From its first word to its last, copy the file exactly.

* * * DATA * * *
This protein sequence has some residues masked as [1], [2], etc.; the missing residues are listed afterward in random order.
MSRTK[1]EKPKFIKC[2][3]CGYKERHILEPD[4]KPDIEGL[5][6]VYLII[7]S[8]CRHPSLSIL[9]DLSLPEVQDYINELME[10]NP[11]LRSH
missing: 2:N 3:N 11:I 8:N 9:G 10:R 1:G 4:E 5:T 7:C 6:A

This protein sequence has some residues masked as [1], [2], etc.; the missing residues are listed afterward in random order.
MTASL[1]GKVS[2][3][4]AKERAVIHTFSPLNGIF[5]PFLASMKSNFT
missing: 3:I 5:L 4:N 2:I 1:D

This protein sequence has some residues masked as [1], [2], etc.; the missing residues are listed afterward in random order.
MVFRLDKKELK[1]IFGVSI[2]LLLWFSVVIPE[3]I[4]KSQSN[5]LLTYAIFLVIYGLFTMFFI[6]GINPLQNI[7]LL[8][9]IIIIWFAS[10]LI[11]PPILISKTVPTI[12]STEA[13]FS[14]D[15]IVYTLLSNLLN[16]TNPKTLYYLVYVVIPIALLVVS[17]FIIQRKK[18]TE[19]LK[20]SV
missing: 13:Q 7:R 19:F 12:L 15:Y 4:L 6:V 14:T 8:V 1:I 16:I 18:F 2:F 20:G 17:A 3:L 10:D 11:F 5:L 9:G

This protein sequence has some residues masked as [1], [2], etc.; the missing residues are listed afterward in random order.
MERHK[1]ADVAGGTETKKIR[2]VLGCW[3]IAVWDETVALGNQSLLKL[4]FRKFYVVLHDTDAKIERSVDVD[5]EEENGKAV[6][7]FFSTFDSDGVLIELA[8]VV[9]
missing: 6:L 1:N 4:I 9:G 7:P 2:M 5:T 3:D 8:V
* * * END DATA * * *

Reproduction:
This protein sequence has some residues masked as [1], [2], etc.; the missing residues are listed afterward in random order.
MSRTK[1]EKPKFIKC[2][3]CGYKERHILEPD[4]KPDIEGL[5][6]VYLII[7]S[8]CRHPSLSIL[9]DLSLPEVQDYINELME[10]NP[11]LRSH
missing: 2:N 3:N 11:I 8:N 9:G 10:R 1:G 4:E 5:T 7:C 6:A

This protein sequence has some residues masked as [1], [2], etc.; the missing residues are listed afterward in random order.
MTASL[1]GKVS[2][3][4]AKERAVIHTFSPLNGIF[5]PFLASMKSNFT
missing: 3:I 5:L 4:N 2:I 1:D

This protein sequence has some residues masked as [1], [2], etc.; the missing residues are listed afterward in random order.
MVFRLDKKELK[1]IFGVSI[2]LLLWFSVVIPE[3]I[4]KSQSN[5]LLTYAIFLVIYGLFTMFFI[6]GINPLQNI[7]LL[8][9]IIIIWFAS[10]LI[11]PPILISKTVPTI[12]STEA[13]FS[14]D[15]IVYTLLSNLLN[16]TNPKTLYYLVYVVIPIALLVVS[17]FIIQRKK[18]TE[19]LK[20]SV
missing: 13:Q 7:R 19:F 12:L 15:Y 4:L 6:V 14:T 8:V 1:I 16:I 18:F 2:F 20:G 17:A 3:L 10:D 11:F 5:L 9:G

This protein sequence has some residues masked as [1], [2], etc.; the missing residues are listed afterward in random order.
MERHK[1]ADVAGGTETKKIR[2]VLGCW[3]IAVWDETVALGNQSLLKL[4]FRKFYVVLHDTDAKIERSVDVD[5]EEENGKAV[6][7]FFSTFDSDGVLIELA[8]VV[9]
missing: 6:L 1:N 4:I 9:G 7:P 2:M 5:T 3:D 8:V